A “window into the mind of a terrorist” is offered in a self-published autobiography of Eric Rudolph, who became one of the FBI's most-wanted suspects after a string of bombings in the 1990s, says the Charlotte Observer. The Virginia-based Army of God, a radical anti-abortion group that has served as Rudolph's conduit to the outside world since he was sentenced to life in prison in 2005, posted his book, “Between the Lines of Drift: Memoirs of a Militant,” on its website.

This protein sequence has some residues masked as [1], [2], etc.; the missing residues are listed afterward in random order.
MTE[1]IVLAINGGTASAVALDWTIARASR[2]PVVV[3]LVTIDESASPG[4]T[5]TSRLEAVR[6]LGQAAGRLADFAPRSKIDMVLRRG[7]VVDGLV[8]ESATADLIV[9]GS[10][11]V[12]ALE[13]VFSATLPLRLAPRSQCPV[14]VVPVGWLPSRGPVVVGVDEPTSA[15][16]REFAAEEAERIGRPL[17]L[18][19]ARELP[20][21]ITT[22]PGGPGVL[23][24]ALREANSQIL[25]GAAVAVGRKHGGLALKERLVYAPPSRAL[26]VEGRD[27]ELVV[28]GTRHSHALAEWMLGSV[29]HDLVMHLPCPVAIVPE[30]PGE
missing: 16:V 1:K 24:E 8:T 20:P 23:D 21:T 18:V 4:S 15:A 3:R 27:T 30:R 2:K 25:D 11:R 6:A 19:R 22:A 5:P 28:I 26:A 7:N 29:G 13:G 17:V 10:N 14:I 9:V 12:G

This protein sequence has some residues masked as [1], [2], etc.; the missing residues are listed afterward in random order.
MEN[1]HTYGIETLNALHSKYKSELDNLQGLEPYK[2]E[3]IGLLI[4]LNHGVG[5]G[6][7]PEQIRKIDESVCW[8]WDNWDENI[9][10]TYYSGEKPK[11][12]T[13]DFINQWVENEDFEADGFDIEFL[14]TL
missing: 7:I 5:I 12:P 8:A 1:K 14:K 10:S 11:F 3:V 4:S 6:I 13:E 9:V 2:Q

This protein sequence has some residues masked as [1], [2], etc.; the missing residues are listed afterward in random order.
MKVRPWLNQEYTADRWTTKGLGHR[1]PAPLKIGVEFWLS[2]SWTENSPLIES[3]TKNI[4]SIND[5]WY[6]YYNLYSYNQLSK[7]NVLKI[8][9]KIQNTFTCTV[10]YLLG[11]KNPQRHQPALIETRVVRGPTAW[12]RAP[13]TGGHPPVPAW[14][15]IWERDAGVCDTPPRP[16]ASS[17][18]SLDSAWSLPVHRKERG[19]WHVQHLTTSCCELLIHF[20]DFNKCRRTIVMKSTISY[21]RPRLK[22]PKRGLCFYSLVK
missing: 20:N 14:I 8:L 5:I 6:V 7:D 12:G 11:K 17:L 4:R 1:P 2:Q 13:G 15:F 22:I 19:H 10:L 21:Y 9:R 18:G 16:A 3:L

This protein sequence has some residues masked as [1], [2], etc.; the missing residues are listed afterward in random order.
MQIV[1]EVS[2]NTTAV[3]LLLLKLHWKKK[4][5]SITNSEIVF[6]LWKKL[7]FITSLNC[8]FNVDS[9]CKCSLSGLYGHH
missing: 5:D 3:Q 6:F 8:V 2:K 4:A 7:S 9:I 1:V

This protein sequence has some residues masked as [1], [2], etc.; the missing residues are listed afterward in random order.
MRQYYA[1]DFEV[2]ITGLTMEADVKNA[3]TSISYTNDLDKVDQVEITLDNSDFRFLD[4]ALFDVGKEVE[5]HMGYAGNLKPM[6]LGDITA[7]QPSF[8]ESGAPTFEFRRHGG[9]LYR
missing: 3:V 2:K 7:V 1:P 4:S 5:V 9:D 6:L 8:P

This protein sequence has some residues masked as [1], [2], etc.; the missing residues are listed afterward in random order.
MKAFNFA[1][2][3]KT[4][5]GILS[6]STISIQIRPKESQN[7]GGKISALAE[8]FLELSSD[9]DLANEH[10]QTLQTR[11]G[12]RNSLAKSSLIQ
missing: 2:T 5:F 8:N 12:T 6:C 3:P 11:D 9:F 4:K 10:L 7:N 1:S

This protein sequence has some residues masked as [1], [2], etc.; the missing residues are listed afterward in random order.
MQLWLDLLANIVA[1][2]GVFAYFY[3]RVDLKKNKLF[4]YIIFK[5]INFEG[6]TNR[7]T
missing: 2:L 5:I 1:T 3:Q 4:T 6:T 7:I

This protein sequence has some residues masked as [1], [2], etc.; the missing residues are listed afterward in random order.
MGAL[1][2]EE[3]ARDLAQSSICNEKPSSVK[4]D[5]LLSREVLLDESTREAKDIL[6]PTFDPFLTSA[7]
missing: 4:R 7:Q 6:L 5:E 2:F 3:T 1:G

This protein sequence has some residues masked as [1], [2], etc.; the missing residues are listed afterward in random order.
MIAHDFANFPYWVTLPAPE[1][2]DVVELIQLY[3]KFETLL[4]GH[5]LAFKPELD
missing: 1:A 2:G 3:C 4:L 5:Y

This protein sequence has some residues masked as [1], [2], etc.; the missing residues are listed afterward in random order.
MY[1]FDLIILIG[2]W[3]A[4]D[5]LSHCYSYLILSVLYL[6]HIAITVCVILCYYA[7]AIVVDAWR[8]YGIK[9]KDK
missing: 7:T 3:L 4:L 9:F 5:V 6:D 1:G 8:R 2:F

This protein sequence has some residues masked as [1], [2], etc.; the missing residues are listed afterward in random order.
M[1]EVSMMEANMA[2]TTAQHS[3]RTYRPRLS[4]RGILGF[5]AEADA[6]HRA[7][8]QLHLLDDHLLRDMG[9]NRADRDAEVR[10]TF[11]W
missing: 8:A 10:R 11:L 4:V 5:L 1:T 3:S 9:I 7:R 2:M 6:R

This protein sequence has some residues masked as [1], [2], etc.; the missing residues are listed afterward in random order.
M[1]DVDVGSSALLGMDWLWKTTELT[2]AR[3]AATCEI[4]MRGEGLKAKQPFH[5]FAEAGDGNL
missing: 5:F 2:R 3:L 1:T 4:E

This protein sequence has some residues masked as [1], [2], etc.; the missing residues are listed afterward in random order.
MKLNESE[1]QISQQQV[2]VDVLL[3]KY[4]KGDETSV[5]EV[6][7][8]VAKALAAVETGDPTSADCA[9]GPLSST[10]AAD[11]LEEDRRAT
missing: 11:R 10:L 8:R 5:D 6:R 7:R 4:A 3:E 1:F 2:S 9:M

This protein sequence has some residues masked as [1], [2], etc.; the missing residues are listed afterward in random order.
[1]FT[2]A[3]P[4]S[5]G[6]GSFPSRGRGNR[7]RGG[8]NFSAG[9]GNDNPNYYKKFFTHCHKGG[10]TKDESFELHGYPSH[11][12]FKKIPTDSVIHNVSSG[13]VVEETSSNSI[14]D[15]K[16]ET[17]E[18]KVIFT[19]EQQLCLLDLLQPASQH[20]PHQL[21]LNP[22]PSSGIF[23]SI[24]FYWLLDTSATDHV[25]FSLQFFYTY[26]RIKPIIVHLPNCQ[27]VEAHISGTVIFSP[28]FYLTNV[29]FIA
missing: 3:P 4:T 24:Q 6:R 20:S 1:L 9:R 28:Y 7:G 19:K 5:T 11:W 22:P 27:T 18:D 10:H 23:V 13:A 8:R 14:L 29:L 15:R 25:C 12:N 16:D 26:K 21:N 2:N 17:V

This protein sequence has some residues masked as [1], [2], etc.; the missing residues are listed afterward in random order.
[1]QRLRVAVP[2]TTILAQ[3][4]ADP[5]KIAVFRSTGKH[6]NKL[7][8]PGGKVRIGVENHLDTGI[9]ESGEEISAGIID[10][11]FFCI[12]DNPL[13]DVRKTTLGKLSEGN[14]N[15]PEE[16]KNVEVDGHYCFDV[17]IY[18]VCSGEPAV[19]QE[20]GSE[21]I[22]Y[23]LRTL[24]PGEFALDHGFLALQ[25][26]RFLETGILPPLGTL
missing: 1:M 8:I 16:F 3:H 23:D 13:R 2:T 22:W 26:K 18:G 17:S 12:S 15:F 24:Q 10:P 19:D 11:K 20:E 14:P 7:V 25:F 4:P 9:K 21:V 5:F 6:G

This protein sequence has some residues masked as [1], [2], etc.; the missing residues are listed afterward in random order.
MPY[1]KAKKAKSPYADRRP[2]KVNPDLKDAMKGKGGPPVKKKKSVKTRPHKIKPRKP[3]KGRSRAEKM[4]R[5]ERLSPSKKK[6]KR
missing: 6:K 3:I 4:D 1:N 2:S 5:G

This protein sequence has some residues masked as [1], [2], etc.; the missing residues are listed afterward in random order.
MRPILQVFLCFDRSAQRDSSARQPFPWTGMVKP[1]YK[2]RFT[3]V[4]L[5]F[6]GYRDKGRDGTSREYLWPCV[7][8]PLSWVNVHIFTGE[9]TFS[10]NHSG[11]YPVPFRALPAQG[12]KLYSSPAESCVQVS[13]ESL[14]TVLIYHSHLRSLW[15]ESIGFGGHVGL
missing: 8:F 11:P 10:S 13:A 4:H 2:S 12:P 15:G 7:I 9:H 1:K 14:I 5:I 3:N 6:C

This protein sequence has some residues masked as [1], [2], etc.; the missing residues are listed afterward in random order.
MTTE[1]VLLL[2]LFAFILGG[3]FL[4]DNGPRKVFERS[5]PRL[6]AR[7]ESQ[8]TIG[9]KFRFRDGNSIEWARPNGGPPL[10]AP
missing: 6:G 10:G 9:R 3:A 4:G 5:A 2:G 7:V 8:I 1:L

Rudolph details key stages of his life and his bombings in Atlanta and Birmingham. He described his years on the run, in a kind of survivalist tutorial. He explained how he stole explosives from a business to wreak havoc elsewhere. Nowhere does Rudolph express remorse for the deaths and injuries he caused. He did offer new clues about his activities along the way and the path that led him to become a serial bomber. Rudolph had a rough childhood and found himself in racial clashes along the way. “I saw the handwriting on the wall: America was doomed unless some radical solution was found very soon,” he concluded.